Unlike 2016, analysts say Bitcoin won't see a brutal post-halving crash for 2 reasons

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A Bitcoin halving immediately decreases the amount of BTC miners can generate by using computing power and mining equipment.

A halving can lead to a drop in price as miners sell existing BTC to cover imminent operational costs.

Why Bitcoin may not see a big post-2020 halving correction.

The third halving in the history of Bitcoin was activated on May 11.

There are two main reasons that support the argument of a less severe Bitcoin correction following the halving: less capitulation of miners and the March 12 drop of BTC. According to data shared by Capriole market researcher Charles Edwards, the hash rate of Bitcoin has been leading its price down in the past week.

The difference between the 2020 and 2016 halving is that the capitulation of miners is not as strong as four years ago.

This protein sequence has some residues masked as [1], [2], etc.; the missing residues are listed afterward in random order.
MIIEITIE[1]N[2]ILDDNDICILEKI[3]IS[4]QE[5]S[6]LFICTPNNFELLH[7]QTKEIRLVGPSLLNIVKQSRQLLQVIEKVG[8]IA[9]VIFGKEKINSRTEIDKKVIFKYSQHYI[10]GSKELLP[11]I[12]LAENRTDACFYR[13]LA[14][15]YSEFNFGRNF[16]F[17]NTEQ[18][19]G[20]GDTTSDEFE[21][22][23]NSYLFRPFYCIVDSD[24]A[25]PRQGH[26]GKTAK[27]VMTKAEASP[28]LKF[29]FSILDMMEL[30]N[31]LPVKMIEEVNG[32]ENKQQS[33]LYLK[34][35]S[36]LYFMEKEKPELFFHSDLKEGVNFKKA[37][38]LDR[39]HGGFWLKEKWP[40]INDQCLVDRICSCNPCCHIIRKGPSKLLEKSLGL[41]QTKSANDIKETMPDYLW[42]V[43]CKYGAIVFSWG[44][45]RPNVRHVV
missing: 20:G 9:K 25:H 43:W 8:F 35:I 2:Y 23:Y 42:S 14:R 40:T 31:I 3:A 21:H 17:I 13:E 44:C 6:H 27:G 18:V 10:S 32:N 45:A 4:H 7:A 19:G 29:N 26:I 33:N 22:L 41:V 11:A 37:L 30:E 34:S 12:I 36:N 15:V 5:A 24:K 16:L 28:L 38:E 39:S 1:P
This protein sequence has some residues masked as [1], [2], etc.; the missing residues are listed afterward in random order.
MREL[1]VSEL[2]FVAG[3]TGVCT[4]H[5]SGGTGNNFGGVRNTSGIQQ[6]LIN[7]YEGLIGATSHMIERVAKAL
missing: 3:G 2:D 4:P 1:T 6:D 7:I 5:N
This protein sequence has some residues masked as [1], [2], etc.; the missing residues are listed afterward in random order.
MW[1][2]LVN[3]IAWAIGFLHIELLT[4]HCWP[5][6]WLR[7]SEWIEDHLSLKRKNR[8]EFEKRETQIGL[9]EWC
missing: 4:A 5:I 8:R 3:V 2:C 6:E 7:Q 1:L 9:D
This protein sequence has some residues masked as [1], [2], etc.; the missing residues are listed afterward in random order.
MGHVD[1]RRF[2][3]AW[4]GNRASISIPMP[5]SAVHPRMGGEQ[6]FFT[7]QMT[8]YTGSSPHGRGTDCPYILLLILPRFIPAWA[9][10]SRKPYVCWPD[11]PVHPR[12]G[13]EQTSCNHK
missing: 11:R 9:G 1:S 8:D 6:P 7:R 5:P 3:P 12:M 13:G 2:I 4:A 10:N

Miners are not shutting down their mining equipment as fast as they did in previous halvings due to the price trend of BTC. Weeks before the May 11 halving, the price of Bitcoin was hovering at around $6,000.

If the price of Bitcoin does not increase in the upcoming weeks, miners will be operating with a substantial loss.

Estimates place the cost of mining after the halving at around $12,500 at the lowest.

"The gross cost to mine one bitcoin at projected levels following the halving would be $15,062. If we adjust our assumption on hash rate, and assume hash rate stays nearly flat from current levels then the cost to mine one bitcoin would fall to $12,525."